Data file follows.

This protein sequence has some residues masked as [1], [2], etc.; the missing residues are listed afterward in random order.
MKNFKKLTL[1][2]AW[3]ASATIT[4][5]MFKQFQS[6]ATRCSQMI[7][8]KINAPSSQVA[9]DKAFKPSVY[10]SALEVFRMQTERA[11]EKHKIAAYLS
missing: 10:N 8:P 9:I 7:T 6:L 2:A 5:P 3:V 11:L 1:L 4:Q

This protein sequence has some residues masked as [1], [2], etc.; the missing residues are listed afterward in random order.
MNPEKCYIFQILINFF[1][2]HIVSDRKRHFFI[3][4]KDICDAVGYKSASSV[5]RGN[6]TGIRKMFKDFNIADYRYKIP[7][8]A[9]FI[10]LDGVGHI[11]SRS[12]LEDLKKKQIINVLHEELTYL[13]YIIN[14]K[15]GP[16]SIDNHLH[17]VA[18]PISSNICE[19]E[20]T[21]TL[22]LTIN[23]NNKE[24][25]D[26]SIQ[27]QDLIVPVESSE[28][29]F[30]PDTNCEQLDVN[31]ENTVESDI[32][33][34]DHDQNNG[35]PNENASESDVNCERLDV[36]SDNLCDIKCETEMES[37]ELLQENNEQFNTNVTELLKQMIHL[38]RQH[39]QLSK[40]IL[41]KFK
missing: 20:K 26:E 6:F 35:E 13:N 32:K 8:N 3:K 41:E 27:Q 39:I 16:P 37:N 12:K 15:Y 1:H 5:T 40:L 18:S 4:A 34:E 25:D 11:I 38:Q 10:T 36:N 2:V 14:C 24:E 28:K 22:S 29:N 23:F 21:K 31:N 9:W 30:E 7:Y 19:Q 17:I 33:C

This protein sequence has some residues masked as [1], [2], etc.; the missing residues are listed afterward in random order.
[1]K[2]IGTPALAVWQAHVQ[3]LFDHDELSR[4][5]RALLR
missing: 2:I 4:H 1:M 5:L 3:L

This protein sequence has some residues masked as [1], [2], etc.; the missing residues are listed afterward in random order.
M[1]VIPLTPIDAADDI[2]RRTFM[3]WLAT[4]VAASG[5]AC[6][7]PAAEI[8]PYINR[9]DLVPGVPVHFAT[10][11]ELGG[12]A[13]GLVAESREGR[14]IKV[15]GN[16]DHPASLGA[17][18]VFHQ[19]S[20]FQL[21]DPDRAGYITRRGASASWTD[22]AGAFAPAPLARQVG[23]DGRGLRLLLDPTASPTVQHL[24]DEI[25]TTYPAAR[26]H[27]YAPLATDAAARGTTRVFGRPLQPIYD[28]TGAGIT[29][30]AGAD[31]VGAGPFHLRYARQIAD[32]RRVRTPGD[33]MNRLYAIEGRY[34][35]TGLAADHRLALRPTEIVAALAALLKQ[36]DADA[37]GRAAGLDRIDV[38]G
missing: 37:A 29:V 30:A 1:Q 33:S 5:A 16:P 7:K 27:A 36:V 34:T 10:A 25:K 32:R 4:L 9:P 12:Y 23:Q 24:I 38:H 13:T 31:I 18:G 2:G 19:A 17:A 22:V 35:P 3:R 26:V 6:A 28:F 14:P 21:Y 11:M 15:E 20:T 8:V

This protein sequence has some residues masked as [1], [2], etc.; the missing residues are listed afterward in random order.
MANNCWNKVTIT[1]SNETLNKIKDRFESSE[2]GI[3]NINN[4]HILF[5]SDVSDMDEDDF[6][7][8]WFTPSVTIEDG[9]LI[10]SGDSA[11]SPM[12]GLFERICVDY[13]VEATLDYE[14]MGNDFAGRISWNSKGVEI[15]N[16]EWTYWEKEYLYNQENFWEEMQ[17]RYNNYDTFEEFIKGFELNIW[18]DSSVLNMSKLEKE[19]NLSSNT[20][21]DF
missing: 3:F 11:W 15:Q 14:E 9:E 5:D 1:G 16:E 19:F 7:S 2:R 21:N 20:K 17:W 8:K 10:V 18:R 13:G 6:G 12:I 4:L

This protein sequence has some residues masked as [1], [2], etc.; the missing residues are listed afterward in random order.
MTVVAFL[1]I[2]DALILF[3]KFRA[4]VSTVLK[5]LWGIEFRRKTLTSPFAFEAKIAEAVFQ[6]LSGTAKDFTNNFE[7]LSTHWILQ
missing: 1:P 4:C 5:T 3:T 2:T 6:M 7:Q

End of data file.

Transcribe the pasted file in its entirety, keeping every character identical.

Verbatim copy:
This protein sequence has some residues masked as [1], [2], etc.; the missing residues are listed afterward in random order.
MKNFKKLTL[1][2]AW[3]ASATIT[4][5]MFKQFQS[6]ATRCSQMI[7][8]KINAPSSQVA[9]DKAFKPSVY[10]SALEVFRMQTERA[11]EKHKIAAYLS
missing: 10:N 8:P 9:I 7:T 6:L 2:A 5:P 3:V 11:L 1:L 4:Q

This protein sequence has some residues masked as [1], [2], etc.; the missing residues are listed afterward in random order.
MNPEKCYIFQILINFF[1][2]HIVSDRKRHFFI[3][4]KDICDAVGYKSASSV[5]RGN[6]TGIRKMFKDFNIADYRYKIP[7][8]A[9]FI[10]LDGVGHI[11]SRS[12]LEDLKKKQIINVLHEELTYL[13]YIIN[14]K[15]GP[16]SIDNHLH[17]VA[18]PISSNICE[19]E[20]T[21]TL[22]LTIN[23]NNKE[24][25]D[26]SIQ[27]QDLIVPVESSE[28][29]F[30]PDTNCEQLDVN[31]ENTVESDI[32][33][34]DHDQNNG[35]PNENASESDVNCERLDV[36]SDNLCDIKCETEMES[37]ELLQENNEQFNTNVTELLKQMIHL[38]RQH[39]QLSK[40]IL[41]KFK
missing: 20:K 26:E 6:F 35:E 13:N 32:K 8:N 3:K 41:E 27:Q 39:I 16:P 37:N 12:K 15:Y 1:H 5:T 40:L 18:S 4:A 34:E 25:D 11:I 38:Q 10:T 36:N 2:V 14:C 24:E 28:K 22:S 29:N 23:F 21:K 31:N 9:W 30:E 7:Y 19:Q 17:I 33:C

This protein sequence has some residues masked as [1], [2], etc.; the missing residues are listed afterward in random order.
[1]K[2]IGTPALAVWQAHVQ[3]LFDHDELSR[4][5]RALLR
missing: 2:I 4:H 1:M 5:L 3:L

This protein sequence has some residues masked as [1], [2], etc.; the missing residues are listed afterward in random order.
M[1]VIPLTPIDAADDI[2]RRTFM[3]WLAT[4]VAASG[5]AC[6][7]PAAEI[8]PYINR[9]DLVPGVPVHFAT[10][11]ELGG[12]A[13]GLVAESREGR[14]IKV[15]GN[16]DHPASLGA[17][18]VFHQ[19]S[20]FQL[21]DPDRAGYITRRGASASWTD[22]AGAFAPAPLARQVG[23]DGRGLRLLLDPTASPTVQHL[24]DEI[25]TTYPAAR[26]H[27]YAPLATDAAARGTTRVFGRPLQPIYD[28]TGAGIT[29][30]AGAD[31]VGAGPFHLRYARQIAD[32]RRVRTPGD[33]MNRLYAIEGRY[34][35]TGLAADHRLALRPTEIVAALAALLKQ[36]DADA[37]GRAAGLDRIDV[38]G
missing: 37:A 29:V 30:A 1:Q 33:S 5:A 16:P 7:K 27:A 36:V 34:T 10:A 25:K 32:R 4:L 9:P 12:Y 23:Q 24:I 38:H 13:T 31:I 18:G 2:G 19:A 17:A 22:V 35:P 3:R 26:V 6:A 28:F 14:P 21:Y 11:M 15:E 20:T 8:V

This protein sequence has some residues masked as [1], [2], etc.; the missing residues are listed afterward in random order.
MANNCWNKVTIT[1]SNETLNKIKDRFESSE[2]GI[3]NINN[4]HILF[5]SDVSDMDEDDF[6][7][8]WFTPSVTIEDG[9]LI[10]SGDSA[11]SPM[12]GLFERICVDY[13]VEATLDYE[14]MGNDFAGRISWNSKGVEI[15]N[16]EWTYWEKEYLYNQENFWEEMQ[17]RYNNYDTFEEFIKGFELNIW[18]DSSVLNMSKLEKE[19]NLSSNT[20][21]DF
missing: 3:F 11:W 15:Q 14:E 9:E 5:D 1:G 16:E 19:F 7:S 2:R 21:N 20:K 17:W 8:K 10:V 18:R 13:G 6:G 12:I 4:L

This protein sequence has some residues masked as [1], [2], etc.; the missing residues are listed afterward in random order.
MTVVAFL[1]I[2]DALILF[3]KFRA[4]VSTVLK[5]LWGIEFRRKTLTSPFAFEAKIAEAVFQ[6]LSGTAKDFTNNFE[7]LSTHWILQ
missing: 1:P 4:C 5:T 3:T 2:T 6:M 7:Q